'Zine Review: Rue Morgue #84
Editor in Chief Jovanka Vuckovic is a lot like me. For the most part she really detests vampire movies, for the same main reason I do; they’re just not scary anymore. However, in this month’s “Notes From the Underground” column, she lists off a shitload of good bloodsucker films, a list which I also agree with, making me question if I really do hate vamps as much as I pretend to…
It’s all for the love of Let the Right One In, quite possibly the best vampire movie made in the last decade, which is the focus of the issue, in case the cover didn’t give it away. Fantasia programmer Mitch Davis sits down with Right One director Tomas Alfredson to dig deep into the how’s and why’s such a beautiful film came to be and if you’re not chomping at the bit to see this when you’re done reading this issue, there’s just no hope for you at all.
But that’s not all the vampiric love this month’s Rue has to offer; no, sir. Monica S. Kuebler takes a look at the Twilight phenomenon, as well (kudos to RM for resisting what I’m sure must have been the tempting prospect of putting Twilight on the cover), and she even goes so far as to give readers a rundown of other vampire fiction that’s out there for young girls. Following that there’s a too-short one-pager on “True Blood”, which is far more deserving of a spread than Twilight.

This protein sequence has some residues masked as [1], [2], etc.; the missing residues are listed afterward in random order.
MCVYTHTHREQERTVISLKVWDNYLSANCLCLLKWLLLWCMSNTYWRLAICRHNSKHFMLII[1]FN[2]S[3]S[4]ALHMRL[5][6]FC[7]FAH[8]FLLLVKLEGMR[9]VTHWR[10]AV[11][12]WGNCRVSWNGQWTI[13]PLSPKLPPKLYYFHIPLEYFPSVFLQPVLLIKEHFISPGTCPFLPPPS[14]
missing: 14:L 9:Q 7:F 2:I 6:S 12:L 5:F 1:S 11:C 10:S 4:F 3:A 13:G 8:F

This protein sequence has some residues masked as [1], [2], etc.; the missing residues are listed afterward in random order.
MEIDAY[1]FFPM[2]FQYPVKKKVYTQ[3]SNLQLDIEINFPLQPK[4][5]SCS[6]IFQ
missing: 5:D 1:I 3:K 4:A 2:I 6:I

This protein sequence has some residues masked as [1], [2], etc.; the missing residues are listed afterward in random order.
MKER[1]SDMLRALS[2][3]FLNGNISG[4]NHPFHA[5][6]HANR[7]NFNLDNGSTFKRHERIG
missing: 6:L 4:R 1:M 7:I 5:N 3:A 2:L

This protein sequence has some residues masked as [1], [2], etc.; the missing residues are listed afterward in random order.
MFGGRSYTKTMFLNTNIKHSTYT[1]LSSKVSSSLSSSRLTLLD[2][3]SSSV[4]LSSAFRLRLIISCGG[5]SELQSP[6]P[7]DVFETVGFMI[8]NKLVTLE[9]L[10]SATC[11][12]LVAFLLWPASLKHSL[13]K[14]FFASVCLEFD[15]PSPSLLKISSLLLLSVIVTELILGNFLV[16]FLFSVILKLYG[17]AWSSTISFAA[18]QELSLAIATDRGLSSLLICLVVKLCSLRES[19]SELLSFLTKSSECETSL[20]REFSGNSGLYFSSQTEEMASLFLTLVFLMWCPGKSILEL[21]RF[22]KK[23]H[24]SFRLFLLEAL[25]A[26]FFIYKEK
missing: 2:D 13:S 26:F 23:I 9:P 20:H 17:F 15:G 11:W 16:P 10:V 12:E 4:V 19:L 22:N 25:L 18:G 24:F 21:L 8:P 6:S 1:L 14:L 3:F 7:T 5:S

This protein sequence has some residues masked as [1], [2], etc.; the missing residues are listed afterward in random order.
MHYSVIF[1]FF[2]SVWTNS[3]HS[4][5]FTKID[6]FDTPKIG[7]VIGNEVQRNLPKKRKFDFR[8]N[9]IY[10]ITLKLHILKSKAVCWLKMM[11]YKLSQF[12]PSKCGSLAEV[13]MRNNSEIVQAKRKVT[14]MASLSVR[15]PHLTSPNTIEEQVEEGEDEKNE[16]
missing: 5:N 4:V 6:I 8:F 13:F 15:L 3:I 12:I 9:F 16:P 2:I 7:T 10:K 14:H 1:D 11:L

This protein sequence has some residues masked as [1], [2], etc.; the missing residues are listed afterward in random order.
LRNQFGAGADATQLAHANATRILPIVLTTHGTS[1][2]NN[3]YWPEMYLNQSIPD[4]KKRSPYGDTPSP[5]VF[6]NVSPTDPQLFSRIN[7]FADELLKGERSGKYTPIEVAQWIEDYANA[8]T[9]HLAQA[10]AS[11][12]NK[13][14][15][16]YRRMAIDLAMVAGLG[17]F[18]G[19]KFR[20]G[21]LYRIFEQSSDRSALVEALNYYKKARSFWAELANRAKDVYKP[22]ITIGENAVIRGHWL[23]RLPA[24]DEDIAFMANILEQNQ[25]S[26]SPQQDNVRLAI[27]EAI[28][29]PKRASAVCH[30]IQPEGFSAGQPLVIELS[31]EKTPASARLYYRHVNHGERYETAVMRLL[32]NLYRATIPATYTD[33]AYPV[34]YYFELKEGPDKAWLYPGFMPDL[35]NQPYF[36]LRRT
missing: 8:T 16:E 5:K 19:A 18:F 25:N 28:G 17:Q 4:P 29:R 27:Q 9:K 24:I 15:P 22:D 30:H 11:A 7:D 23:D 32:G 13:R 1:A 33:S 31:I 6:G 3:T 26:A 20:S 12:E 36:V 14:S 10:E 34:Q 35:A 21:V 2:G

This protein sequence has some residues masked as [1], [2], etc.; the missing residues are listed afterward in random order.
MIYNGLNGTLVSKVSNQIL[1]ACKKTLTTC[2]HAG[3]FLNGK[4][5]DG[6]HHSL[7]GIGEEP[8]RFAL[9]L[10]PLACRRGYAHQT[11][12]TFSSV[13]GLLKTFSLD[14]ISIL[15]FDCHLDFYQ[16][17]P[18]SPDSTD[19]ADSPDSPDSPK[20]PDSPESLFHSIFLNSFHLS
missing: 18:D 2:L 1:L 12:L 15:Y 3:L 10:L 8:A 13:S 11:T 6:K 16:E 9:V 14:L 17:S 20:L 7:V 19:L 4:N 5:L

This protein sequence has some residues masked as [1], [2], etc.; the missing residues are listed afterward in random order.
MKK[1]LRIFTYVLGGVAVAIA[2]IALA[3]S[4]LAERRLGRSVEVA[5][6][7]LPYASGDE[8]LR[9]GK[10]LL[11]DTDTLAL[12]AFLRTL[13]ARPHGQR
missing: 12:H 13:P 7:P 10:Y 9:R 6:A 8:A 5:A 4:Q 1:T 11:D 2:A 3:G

Focus then shifts to the good old days with an article about the old 8mm horrors released by Castle Films, who would condense popular scare titles into quick 16-minute run times and sell the reels at local drugstores back before the advent of VHS. It’s a very cool bit of nostalgia that’s rarely ever touched upon and worth the read.
A bit on the original God of Hellfire, Arthur Brown, follows, giving some much-needed love to the original original shock rocker on the eve of his 40th anniversary. If, like me, you only are aware of Brown because of his song “Fire”, this is a good way to learn just how mad and influential this man was in his day.
Other highlights this issue include a positively glowing review for Five Across the Eyes (review ... 'bout time more people starting praising this movie), a politically/lycanthropic-themed “Bowen’s Basement”, and, though not really what I would consider a “highlight” but is significant, the return of Pedro Cabezuelo to “Blood in Four Colours”. I loved Gary Butler’s column long time so Cabezuelo’s going to have to do a lot to carry his mantle; here’s to it!
Visit Rue Morgue’s official site for more on this issue and to sign up for your own subscription; then you won’t have to read my reviews every month to find out if you need to get the magazine!
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